In experiment, the one-dimensional motion trajectory is firstly tested. The step signal with 1/8 Hz square wave and 5 mm amplitude is sent to the -axis tables as the position command to cause tables motion. The experimental results in position response and current response using FC are shown in Figure 12. In Figure 12(a), the position response with 0.2 second rising time and 2% overshoot and near zero steady state zero which shows a good response performance. In Figure 12(b), the current in axis approaches zero which reveals the success of the vector control in PMSM drive. To evaluate the tracking performance in multiaxis motion table, the indices are firstly defined as follows: where , , , , , and , respectively, represent instantaneous error, th-axis position command, th-axis position feedback, number of motion table, total acquisition data, and mean tracking error. Further, in two-dimensional motion trajectory, the circular motion trajectory control with center (50, 50) mm and radius 25 mm is evaluated and the experimental results in motion trajectory tracking, tracking error, position response, and current response using same FC are shown in Figure 13. The tracking errors in Figure 13(b) show the maximum 0.46 mm in -axis table, maximum 0.35 mm in -axis table, and 0.1759 mm mean tracking error in overall circular motion. It presents a good contour tracking result. Additional, the current response of -axis both in - and -axis motors all can be controlled to zero which presents the success of the vector controller. In the window tracking motion, the trajectory is designed as Figure 3(a) and its experimental results in motion trajectory tracking, tracking error, position response, and current response are shown in Figure 14. The tracking errors in Figure 14 show the maximum 0.2 mm in -axis table, maximum 0.2 mm in -axis table, and 0.054 mm mean tracking error in overall motion. In the star tracking motion, the trajectory is designed as Figure 3(b) and its experimental results are shown in Figure 15. The tracking errors in Figure 15 show the maximum 0.4 mm in -axis table, maximum ±0.55 mm in -axis table, and 0.0698 mm mean tracking error in overall star motion. However, the larger tracking error in both window and star motion trajectory occurred at the position of command suddenly changed; otherwise, the tracking error is very small. The results show a good contour tracking response in both window and star motion trajectory. Finally, the three-dimensional motion trajectory which is helical circular trajectory and “STUST” character trajectory are evaluated, and their experimental tracking results are shown in Figures 16 and 17, respectively. In Figure 16(b), the tracking errors show that it can keep within 0.2 mm in - and -axis table motion, 0.01 mm in -axis table motion, and 0.1162 mm mean tracking error in overall helical circular motion which reveals a good tracking response. In performing the motion of “STUST” character, the -axis table just runs the up and down motion, the “STUST” character is drawn by the simultaneous motion of - and -axis table. The tracking error in Figure 17 shows the maximum 0.3 mm in -axis, -axis, and -axis table and less than 0.3 mm in overall motion tracking. Therefore, Figures 16~17 show a good tracking result in 3D motion contour tracking. Therefore, Figures 12~17 present that the proposed FPGA-based multiaxis motion control IC is effectiveness and correctness.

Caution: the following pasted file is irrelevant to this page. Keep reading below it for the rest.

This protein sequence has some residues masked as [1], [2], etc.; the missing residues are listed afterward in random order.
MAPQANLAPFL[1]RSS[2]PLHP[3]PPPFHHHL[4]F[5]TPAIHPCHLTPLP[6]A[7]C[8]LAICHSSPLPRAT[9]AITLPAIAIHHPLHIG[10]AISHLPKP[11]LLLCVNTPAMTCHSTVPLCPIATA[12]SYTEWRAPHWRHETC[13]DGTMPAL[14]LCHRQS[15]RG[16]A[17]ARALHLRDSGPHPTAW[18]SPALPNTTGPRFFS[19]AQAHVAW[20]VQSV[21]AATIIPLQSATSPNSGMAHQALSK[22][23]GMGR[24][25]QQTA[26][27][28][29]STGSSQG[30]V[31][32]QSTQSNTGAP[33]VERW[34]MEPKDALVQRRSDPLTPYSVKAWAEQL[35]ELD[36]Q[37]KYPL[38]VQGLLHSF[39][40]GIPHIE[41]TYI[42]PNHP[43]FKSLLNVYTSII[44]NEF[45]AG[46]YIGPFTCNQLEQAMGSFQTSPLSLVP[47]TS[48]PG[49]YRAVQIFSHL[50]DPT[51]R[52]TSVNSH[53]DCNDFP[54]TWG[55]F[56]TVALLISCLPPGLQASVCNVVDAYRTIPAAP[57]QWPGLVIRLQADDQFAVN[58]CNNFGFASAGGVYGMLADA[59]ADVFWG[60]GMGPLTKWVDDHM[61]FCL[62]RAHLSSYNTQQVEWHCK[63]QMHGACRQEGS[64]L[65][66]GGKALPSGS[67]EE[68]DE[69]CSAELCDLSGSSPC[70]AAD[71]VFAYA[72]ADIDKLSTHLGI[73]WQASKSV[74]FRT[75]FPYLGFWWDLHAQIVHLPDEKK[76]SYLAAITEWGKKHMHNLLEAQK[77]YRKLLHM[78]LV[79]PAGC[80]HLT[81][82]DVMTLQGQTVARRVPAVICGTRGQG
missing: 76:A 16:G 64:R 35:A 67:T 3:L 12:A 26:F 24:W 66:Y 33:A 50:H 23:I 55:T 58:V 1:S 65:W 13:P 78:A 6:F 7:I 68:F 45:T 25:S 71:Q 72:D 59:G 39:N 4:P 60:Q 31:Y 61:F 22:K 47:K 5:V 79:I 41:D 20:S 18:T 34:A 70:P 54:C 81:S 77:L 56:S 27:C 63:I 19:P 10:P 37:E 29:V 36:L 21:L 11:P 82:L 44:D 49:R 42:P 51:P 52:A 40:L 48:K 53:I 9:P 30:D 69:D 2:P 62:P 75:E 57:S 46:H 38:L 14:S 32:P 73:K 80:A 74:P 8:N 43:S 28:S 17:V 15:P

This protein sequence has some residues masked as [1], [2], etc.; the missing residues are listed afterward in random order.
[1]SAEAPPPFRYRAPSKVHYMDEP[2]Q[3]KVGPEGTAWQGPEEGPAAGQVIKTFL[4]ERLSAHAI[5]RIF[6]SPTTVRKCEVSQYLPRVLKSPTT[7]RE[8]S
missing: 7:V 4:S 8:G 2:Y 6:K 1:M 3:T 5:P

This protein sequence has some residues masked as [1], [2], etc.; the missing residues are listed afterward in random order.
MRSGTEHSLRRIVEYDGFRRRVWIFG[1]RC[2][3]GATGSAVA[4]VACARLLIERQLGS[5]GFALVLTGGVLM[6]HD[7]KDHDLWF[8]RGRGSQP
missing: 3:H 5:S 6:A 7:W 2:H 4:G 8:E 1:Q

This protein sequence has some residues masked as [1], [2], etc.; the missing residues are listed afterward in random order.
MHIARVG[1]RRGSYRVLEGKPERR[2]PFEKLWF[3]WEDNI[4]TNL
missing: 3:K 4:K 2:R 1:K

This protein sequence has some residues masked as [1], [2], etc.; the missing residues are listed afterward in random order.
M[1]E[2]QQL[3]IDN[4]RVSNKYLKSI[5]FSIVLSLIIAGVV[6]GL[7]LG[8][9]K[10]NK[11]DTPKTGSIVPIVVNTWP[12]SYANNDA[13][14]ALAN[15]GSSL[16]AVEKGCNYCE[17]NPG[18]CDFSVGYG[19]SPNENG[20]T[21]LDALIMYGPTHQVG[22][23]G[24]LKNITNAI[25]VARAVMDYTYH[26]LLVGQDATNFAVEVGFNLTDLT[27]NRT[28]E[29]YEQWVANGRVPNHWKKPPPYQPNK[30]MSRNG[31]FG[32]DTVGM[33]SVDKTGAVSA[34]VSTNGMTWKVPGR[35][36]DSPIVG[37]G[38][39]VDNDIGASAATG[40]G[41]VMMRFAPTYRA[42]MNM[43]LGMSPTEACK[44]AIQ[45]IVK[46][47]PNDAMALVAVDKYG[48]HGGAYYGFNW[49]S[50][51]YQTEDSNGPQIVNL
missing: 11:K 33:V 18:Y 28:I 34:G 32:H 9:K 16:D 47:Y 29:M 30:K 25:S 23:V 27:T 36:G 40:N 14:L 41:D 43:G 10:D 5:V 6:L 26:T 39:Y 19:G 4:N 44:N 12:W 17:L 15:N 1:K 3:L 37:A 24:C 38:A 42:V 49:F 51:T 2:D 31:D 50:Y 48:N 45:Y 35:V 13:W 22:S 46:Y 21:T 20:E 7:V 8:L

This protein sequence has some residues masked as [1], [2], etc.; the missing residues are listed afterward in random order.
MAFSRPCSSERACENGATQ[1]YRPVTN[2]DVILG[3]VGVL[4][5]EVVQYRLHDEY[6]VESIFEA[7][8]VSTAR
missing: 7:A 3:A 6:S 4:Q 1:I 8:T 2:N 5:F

6. Conclusions